Two politically attuned professors in the South called the sharp rhetoric of Jeremiah Wright understandable in the context of an inner-city, largely black church, and both experts marveled at how political opponents seized upon the former pastor’s relationship to Democratic presidential contender Barack Obama.
When Senator Barack Obama faced the cameras in a nationally televised speech in mid-March, he was caught between his roles as politician and parishioner, forced to condemn his pastor’s words as he tried to advance his own campaign for president.
I wish Jeremiah Wright had made his point about America’s failings without saying “God damn America.” But not for a moment do I wish he had been less prophetic. The great biblical prophets did and said outrageous, controversial things, which consistently got them in trouble and occasionally landed them in jail.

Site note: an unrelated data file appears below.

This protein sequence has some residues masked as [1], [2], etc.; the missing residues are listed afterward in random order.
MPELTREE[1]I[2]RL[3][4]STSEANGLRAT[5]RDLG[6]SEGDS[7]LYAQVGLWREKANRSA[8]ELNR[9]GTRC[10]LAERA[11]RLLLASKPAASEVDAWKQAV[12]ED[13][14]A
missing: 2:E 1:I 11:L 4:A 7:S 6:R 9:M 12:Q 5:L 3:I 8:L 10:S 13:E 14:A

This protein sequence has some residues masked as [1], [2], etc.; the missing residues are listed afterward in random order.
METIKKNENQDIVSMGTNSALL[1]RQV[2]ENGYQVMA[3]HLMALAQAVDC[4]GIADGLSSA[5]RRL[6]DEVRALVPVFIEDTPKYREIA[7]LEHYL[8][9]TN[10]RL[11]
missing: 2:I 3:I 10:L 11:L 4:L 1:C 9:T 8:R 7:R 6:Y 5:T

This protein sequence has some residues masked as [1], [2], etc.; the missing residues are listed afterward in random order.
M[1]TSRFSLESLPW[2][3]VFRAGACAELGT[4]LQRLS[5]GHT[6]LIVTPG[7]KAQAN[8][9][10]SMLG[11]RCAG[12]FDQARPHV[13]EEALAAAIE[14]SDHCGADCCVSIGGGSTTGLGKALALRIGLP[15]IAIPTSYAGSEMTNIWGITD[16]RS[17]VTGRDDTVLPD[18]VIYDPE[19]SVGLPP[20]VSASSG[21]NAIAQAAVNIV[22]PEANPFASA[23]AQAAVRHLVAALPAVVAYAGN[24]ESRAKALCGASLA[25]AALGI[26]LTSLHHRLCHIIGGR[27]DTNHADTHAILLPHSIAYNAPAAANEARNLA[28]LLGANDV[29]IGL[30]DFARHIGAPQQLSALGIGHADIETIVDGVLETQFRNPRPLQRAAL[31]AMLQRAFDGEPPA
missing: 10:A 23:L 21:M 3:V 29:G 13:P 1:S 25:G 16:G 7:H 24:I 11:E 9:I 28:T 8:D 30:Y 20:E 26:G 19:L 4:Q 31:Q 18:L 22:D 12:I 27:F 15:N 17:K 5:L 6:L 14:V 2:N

If you were to visit Trinity United Church of Christ, a predominantly African-American congregation on the Chicago’s South Side, you would be warmly welcomed. You’d experience spirited singing that comes deep from the soul.
Jeremiah Wright needs no defense from me. Anyone who has built a congregation from 87 members to some 8,000 and whose congregation has created models of ministry in one of the poorest areas of Chicago has a body of work that speaks for itself.
One of the bright points in Barack Obama’s rising political star is his ability to talk about Jesus without faking it. But his enemies, including right-wing bloggers and TV pundits, are complaining that Obama’s church—Trinity United Church of Christ in Chicago—embraces an Africentrism that is separatist or even racist. Just what is this Africentrism?